Sabra (Chickpea) Hearts You


By: Bill McCool

When you have 60 percent market share in the world of hummus, do you really need to redesign your packaging?

Sabra says, yes, you do.

“Frankly, we know our packaging has a very strong presence and consumers recognize the brand,” Sabra’s Chief Marketing Officer Eugenio Perrier says. “On the other hand, while we have strong packaging, it’s been on the market for quite some time. We recognized there was an opportunity to give the packaging an update.”


Sabra turned to Beardwood&Co. for the redesign. While they weren’t interested in upending the brand's iconic and transparent packaging, they did want to make some clear and significant changes that would help Sabra be more effective in communicating their values.

Gone is the Sabra sun from the logo, replaced by a chickpea heart. They’ve restyled the label so that it’s now vertical, and they’ve updated the on-pack photography that accentuates those plant-based ingredients consumers are intimately familiar with already.


“To me, the packaging is like a dress,” Eugenio says. “You want to put on a dress that is aligned with the times. You don’t want to put on a dress from the 70s or 80s because you want to make sure you are seen as contemporary and consistent with who you are.”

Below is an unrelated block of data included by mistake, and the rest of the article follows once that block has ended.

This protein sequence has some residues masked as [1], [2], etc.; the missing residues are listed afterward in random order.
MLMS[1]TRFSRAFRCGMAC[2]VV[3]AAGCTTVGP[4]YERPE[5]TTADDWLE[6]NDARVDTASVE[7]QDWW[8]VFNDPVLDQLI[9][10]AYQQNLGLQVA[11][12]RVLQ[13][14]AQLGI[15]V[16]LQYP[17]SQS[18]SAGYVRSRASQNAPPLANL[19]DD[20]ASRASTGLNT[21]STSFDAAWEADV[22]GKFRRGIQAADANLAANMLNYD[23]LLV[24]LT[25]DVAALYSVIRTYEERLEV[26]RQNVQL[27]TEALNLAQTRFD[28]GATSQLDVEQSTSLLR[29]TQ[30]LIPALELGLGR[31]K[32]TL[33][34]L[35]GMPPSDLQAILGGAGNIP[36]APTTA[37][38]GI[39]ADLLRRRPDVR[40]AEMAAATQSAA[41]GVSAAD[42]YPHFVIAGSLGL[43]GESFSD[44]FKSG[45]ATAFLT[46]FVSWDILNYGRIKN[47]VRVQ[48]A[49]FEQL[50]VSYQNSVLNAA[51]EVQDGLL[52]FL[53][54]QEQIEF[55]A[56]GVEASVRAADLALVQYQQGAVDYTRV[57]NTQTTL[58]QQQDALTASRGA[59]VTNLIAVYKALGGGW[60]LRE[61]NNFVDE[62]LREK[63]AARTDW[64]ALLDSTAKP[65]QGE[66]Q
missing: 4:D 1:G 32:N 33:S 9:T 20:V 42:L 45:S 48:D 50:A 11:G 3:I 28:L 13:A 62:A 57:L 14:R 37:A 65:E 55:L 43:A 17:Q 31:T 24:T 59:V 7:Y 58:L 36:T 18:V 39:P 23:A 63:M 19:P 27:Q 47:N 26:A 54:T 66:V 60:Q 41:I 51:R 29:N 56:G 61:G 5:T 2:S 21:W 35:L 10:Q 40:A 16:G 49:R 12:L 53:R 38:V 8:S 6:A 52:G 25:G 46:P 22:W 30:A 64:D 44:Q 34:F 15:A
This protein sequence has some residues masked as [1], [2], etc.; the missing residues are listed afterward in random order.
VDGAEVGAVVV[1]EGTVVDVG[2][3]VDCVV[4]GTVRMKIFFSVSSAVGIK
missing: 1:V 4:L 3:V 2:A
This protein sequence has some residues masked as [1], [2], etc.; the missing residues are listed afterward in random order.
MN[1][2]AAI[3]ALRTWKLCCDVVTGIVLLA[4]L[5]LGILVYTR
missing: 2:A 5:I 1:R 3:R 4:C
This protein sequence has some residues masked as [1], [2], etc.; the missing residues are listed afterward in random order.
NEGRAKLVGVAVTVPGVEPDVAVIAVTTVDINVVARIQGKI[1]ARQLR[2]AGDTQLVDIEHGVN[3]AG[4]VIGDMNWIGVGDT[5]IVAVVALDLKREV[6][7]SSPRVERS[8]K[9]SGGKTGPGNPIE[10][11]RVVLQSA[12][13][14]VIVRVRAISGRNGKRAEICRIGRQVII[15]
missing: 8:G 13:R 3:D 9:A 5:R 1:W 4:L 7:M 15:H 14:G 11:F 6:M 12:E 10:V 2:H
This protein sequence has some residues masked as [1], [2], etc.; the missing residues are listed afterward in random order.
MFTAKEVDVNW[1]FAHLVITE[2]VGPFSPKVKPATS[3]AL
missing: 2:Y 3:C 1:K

"Having updated packaging is a way to showcase you care,” he adds.


“Sabra changed the way Americans eat,” Beardwood&Co. owner Julia Beardwood says. “The refreshed design preserves the essence of Sabra’s original look while more persuasively telling the story of what is within... fresh ingredients, bold flavors and a food famous for its ability to foster connections.”

“Great design doesn’t change what a brand is,” Eugenio says. “It helps reveal and communicate the best of what the brand wants to be, the best of what the brand is. It’s a process of continuous improvement.”


Bill McCool

Bill McCool is a freelance writer based out of Los Angeles. Though new to the world of design, he has always been a storyteller by trade and he seeks to inspire and cultivate a sense of awe with the work and artists he profiles. When he's not winning over his daughters with the art of the Dad joke, he is usually working on a pilot, watching the Phillies, or cooking an elaborate meal for his wife.